For example, if Leeds opt for all-rounder Ben Stokes (and why wouldn't they?), it means Jonny Bairstow and Joe Root could end up elsewhere, though if they are not chosen by another team, they will automatically be added to their original team's roster.

As well as Test stars, the teams will have the opportunity to announce two 'icon' players from their catchment, which will also be revealed on Thursday.

This is likely to be when some of the England squad who won the Cricket World Cup on home soil earlier this year will find out whether they will be staying close to home. However, there also could be some lesser-known names - at least globally - rewarded for their T20 performances at county level.


How many players on each team, and what about international signings?

There will be 15-man rosters for the teams to work with, which will be filled out during a further player draft on October 20.

Organisers has revealed some of the registered players already, with the list including World Cup-winning captain Eoin Morgan and England team-mate Moeen Ali.

Australia duo Steve Smith and David Warner will also be involved, along with Pakistan batsman Babar Azam, South Africa wicketkeeper Quinton de Kock and Afghanistan leg-spinner Rashid Khan. Oh, and the evergreen Chris Gayle, of course. It would not be a white-ball event without the 'Universe Boss'...

Do not, however, get excited about the prospect of seeing Virat Kohli or Rohit Sharma playing. India's current internationals are not set to be involved.


So how does the second player draft work, then?

A draw will decide the order for what will be a snake draft later in the month, meaning positions will be reversed in alternate rounds. Therefore, if you are up first in round one, you will be last second time around.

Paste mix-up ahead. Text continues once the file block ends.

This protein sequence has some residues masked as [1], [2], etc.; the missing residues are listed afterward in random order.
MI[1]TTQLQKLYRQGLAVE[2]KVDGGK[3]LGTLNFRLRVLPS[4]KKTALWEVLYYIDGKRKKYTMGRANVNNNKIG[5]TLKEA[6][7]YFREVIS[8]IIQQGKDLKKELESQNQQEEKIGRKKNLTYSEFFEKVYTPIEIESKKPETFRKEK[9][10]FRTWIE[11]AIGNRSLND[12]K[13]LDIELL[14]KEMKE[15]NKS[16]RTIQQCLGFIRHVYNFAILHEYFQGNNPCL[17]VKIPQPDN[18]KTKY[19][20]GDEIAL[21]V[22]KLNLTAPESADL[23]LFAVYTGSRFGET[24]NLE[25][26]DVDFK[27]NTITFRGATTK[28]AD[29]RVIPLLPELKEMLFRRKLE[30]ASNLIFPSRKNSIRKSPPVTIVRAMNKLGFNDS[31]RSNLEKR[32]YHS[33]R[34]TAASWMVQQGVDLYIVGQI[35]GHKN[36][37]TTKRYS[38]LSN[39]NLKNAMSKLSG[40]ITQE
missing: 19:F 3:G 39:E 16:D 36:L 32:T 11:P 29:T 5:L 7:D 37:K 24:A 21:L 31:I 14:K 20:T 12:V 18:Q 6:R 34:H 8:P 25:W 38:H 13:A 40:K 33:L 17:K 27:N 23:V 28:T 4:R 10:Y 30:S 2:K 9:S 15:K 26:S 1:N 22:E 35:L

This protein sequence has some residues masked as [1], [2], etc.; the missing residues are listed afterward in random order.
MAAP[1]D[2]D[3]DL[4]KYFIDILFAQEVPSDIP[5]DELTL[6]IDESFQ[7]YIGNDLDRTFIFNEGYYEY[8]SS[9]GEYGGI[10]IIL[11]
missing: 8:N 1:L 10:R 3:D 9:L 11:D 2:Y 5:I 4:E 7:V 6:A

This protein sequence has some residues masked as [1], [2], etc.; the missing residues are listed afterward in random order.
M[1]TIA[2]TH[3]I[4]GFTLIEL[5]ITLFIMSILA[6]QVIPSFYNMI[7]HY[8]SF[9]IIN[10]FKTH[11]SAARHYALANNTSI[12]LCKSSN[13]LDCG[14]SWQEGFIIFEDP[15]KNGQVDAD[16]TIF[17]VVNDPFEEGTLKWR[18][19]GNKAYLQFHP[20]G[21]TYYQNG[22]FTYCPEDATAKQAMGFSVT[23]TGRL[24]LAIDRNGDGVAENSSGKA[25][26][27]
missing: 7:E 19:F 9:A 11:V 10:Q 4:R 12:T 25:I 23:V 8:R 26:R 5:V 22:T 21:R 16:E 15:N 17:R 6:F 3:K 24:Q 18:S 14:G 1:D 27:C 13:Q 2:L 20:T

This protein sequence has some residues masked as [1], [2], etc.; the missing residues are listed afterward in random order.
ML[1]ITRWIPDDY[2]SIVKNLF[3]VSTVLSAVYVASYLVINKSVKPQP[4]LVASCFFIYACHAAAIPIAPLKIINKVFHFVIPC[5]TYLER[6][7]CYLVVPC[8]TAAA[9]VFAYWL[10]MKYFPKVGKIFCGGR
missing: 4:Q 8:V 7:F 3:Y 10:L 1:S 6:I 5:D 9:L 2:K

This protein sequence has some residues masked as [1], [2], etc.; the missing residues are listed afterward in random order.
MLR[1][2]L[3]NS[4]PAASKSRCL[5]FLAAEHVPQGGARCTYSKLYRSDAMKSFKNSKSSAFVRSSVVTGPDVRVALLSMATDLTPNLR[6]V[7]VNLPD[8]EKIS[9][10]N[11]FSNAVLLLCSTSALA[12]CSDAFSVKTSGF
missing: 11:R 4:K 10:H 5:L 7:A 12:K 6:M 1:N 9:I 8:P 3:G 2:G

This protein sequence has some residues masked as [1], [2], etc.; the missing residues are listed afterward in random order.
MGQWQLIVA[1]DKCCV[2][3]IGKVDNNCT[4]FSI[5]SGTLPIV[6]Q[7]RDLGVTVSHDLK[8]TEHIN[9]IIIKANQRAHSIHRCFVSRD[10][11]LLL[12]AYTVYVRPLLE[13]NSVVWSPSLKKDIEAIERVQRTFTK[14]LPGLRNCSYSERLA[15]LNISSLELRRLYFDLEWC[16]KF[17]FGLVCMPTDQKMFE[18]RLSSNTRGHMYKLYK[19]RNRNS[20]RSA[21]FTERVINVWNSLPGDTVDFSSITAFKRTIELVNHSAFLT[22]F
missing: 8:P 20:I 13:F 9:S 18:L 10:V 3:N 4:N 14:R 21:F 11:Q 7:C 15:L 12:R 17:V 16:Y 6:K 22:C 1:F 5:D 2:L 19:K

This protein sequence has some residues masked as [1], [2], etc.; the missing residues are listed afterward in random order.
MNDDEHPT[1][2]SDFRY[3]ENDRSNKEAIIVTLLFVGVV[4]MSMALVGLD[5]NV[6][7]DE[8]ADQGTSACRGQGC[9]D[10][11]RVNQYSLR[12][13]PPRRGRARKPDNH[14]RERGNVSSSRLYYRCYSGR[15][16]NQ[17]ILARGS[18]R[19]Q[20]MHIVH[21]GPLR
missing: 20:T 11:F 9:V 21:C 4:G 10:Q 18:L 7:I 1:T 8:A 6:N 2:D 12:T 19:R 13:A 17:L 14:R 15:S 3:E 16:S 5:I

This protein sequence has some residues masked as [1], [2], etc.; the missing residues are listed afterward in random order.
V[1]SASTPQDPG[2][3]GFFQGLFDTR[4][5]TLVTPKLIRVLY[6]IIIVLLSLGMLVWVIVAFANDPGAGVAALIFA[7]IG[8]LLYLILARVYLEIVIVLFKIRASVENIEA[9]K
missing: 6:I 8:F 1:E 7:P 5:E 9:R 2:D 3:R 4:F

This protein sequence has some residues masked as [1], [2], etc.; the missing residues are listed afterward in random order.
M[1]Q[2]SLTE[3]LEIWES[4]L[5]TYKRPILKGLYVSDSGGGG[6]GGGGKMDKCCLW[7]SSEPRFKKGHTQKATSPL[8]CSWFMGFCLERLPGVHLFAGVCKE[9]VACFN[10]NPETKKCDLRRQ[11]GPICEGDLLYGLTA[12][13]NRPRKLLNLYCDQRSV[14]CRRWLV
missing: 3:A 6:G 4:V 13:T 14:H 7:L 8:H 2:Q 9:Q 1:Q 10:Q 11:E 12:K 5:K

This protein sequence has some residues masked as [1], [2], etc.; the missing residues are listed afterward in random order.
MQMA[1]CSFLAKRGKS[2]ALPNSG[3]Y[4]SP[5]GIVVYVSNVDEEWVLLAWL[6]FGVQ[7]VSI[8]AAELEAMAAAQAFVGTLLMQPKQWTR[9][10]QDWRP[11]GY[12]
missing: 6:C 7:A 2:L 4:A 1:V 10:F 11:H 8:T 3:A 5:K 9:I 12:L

Each team must pick two players from seven set salary bands, which range from £30,000 to £125,000. Captains, by the way, get a £10,000 bonus.

Players have chosen their own reserve price, meaning they may pitch themselves out of the draft. Still, the biggest names will expect to earn the big money.

A team can pick three overseas recruits and, just prior to the tournament, will complete their 15-man line-ups by adding a wildcard - most likely an individual who impressed in the domestic T20 Blast earlier in the same season.

Cricket World Cup-winning captain Eoin Morgan, Ashes hero Steve Smith and West Indies superstar Chris Gayle have all made themselves available for The Hundred player draft later this month.

The new 100-ball competition begins next year, with the eight teams set to pick the England centrally contracted Test players they want to select on October 3.

A draft will follow 17 days later, with England's victorious skipper Morgan entering that alongside a host of premier international players.

Smith, who plundered 774 runs in the Ashes at an average of 110.57, will have a strong case for being selected early as an extremely accomplished batsman in all three major formats.